The election results are in. While the street corners recently bustling with smiling, banner-waving die-hards in expensive suits are now quiet, social media is roaring with told-you-sos and sour grapes. But the sky hasn’t fallen; the end of the world hasn’t happened.
So what does it all mean? If I could tell you that definitively, I’d buy the winning lottery ticket this weekend. With a little common sense, however, I believe that some truths can be gleaned from those little blackened ovals.
Nationally, the Republicans won big. Does this mean that gay marriage will be outlawed and everyone will be forced to drive gas-guzzling SUV’s to the state-run church? Obviously not. It simply means that more Americans were unhappy with the current federal regime. According to Gallup’s most recent poll, the president’s highest three-day average approval rating was in January 2009, and his lowest, a dire 38 percent, was in September of this year.
As CNN stated in response to these numbers, “Americans say he’s not trustworthy.” And they seemingly didn’t trust the Senate, either. Voters obviously didn’t have a chance to oust Obama, but they did have a chance to make a statement to his supporters in the Senate.
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In the great Northwest, the Evergreen State will no longer be the only “green” state. Oregon saw that Washington did not implode when retail pot stores opened earlier this summer, so they gave a thumbs up to big revenues, recognizing that this particular age-old social issue apparently isn’t that big of a deal after all.
Closer to home, it looks like Thurston County also wanted change, and residents voted in a new commissioner. The voters have spoken against ridiculously restrictive permitting practices, against stripping landowners of their rights, and against waste and corruption. Perhaps now one can obtain an approved site plan for a new home in less than six months. We can hope.
Voters have said “no thank you” to funding smaller class sizes and increasing staff members in K-12 in this state. Could this finally be a message to the school system to trim some fat and become more efficient and effective? Perhaps.
So far, it seems we have a recurring theme of voters opting for responsible and accountable leadership on all levels, and less restrictive, less invasive government control. But that trend comes to a screeching halt when we begin cogitating the passage of Initiative 594, perhaps the most famous measure this year. Why did it pass and what does it mean?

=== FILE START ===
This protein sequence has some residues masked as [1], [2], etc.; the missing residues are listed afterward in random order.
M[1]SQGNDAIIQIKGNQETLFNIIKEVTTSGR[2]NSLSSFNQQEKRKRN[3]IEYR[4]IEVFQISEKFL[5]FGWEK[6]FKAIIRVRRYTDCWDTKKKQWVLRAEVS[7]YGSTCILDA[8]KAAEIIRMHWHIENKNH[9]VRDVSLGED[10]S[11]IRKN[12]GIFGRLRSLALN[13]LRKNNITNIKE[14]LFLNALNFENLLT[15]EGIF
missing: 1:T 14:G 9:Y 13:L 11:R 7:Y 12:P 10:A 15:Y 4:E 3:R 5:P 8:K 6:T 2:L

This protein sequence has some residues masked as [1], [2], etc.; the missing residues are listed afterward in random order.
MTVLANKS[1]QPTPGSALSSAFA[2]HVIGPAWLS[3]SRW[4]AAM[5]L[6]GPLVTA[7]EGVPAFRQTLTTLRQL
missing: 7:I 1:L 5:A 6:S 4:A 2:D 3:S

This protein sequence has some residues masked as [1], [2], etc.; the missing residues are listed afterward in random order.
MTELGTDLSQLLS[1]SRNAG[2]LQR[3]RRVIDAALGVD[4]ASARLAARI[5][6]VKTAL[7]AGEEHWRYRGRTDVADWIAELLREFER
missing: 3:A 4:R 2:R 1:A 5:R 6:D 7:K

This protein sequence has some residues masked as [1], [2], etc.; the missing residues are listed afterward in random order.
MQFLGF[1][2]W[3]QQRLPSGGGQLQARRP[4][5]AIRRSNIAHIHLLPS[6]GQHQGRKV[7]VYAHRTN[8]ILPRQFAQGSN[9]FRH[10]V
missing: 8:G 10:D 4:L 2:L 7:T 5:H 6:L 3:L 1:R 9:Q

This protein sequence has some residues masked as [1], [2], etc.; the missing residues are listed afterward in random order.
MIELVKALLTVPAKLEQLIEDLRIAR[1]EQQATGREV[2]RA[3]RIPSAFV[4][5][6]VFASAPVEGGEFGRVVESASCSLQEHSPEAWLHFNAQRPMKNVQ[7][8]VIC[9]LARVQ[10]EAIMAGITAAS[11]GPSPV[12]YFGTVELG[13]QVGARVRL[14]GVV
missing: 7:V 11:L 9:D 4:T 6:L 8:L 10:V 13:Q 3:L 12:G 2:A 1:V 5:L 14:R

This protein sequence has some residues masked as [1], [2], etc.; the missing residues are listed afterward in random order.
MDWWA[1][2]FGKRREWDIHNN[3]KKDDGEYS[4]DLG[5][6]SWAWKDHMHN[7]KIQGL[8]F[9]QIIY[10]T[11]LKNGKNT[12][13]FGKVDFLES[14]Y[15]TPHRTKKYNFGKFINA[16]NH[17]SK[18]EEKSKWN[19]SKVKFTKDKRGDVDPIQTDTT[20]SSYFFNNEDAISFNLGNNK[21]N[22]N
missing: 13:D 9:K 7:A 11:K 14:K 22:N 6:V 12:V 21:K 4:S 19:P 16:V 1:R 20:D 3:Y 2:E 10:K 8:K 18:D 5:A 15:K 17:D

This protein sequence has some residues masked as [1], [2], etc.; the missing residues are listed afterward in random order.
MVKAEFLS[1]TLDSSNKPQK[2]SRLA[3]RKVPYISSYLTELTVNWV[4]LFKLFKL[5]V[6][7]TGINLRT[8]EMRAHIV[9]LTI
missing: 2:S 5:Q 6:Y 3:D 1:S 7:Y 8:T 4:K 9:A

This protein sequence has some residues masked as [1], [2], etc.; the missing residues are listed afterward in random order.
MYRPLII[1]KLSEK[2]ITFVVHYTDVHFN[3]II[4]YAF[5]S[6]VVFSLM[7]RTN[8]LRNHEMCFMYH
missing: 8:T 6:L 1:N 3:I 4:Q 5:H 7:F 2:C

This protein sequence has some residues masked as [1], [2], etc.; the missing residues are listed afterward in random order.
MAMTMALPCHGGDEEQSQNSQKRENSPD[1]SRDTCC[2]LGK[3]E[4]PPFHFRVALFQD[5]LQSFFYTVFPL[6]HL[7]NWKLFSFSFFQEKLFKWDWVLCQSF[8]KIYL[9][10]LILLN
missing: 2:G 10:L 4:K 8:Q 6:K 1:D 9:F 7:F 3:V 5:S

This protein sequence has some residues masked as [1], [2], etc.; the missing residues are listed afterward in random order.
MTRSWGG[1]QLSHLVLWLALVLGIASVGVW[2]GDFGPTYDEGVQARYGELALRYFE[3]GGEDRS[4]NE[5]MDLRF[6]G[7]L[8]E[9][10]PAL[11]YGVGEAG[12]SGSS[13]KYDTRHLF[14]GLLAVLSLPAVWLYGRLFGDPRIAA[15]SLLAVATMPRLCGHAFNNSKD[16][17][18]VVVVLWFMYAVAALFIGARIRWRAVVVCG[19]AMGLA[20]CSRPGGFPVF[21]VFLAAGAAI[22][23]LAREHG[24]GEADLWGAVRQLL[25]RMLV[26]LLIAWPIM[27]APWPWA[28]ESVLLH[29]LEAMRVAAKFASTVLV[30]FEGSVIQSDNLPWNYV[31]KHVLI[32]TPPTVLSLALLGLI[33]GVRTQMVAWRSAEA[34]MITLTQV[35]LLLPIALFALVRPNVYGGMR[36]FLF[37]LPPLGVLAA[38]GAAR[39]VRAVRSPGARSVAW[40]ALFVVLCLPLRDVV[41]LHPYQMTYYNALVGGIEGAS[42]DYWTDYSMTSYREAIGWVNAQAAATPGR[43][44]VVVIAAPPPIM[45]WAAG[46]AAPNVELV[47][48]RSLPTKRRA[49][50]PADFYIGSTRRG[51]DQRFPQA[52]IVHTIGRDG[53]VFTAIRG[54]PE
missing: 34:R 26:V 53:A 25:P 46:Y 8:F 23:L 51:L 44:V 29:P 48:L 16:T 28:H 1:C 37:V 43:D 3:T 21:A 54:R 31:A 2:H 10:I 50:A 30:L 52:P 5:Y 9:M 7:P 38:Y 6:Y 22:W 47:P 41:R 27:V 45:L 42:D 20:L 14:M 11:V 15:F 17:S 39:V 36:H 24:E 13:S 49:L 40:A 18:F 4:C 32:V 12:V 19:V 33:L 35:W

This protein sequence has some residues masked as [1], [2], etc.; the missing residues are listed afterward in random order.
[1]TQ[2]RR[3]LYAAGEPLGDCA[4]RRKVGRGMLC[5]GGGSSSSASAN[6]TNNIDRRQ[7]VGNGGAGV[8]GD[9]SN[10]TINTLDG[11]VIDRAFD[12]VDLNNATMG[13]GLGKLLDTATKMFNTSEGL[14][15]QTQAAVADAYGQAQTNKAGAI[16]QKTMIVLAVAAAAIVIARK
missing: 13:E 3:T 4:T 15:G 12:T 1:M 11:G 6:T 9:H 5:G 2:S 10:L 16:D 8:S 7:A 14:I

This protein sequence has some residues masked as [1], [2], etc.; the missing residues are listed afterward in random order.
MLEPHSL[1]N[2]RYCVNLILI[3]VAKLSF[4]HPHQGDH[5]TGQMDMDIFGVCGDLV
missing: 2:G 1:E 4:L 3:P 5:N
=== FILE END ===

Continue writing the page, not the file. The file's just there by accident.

Henry David Thoreau once said, “It’s not what you look at that matters, it’s what you see.” Regarding this particular initiative, his timeless words of wisdom couldn’t be truer.
After months of hearing the whir of the well-oiled machine behind this measure, I am convinced that many Washingtonians who voted for it saw something that just wasn’t there. Media and ad headlines suggested this bill was about “background checks on all gun sales,” when that is not what the bill proposed. The word “sale” was omitted and instead, the completely nebulous word “transfer” was written. Big deal?
Now, 2.1 million gun owners in this state (2010 U.S. Census Bureau) potentially became criminals overnight by loaning a skeet shotgun to a responsible hunting buddy, as an example. This is not my opinion, it’s now the law. And because of one, poorly-chosen word, we have just handed control of this issue to our government. Wait, don’t the polls continually show us that we don’t trust the government?
Thomas Paine was one of the first Americans to say (I paraphrase), “Let’s not allow a disassociated regime tell us how to live our lives.” In his work, “Common Sense,” published February, 1776, he brilliantly writes, “Society is produced by our wants, and government by our wickedness…”
Paine and the other architects of our country made it crystal clear that they weren’t only wary of British rule, they were cautious in crafting our own laws so that our own government could never have such preposterous control over all aspects of our lives. But this Tuesday, with this initiative, we chose to ignore history and the hard lessons learned by our forefathers.
Slowly, chink by chink, we give away our armor of freedom to the disassociated entity that most of us mistrust. Common sense?
Thomas Paine, we need your help.